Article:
that there should be `freedom of choice' about personal drug use. Of
course, there are also the unscrupulous people who see legalised drugs as
another commodity from which they may make additional profits.
In the world of education it is fashionable for some to say that because
children will inevitably experience drugs they should be protected by
giving them information that will enable them to make "informed choices"
about their possible drug use. Some advocate that children and young people
should be taught to take drugs safely when in reality the only safe thing
about drugs is their avoidance. There may be freedom of choice but there is
seldom freedom from the consequences.
This book contains hugely valuable information about the commonly abused
drugs such as cannabis, heroin, cocaine and "crack", and amphetamine type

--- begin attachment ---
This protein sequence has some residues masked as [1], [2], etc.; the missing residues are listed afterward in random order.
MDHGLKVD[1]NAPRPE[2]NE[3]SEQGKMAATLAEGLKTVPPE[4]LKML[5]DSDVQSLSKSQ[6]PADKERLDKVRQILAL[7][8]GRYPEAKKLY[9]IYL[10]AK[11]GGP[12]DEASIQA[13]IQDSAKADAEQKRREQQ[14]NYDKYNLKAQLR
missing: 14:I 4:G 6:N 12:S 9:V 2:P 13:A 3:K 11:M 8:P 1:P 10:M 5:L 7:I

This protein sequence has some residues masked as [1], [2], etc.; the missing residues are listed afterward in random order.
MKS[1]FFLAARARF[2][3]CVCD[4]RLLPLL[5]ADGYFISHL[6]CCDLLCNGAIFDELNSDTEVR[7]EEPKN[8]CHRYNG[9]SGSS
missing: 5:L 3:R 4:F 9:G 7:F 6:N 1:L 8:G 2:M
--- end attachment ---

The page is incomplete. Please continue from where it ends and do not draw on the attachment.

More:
substances such as Ecstasy. It deals with the date rape drugs and others
which are less frequently used such as hallucinogens (LSD) and `magic
mushrooms'. The mythology associated with these drugs is exposed and the
most up-to-date research about their effects has been included.
The book concludes with information about the internationally agreed
methods of addressing the global drug problem and offers some further
suggestions as to how domestic anti-drug policy may be improved.
Reading this book offers an easy and informed way of learning about a
serious social problem that affects all of us.
Call Number: 362.3 OLI
Publication Date: 2006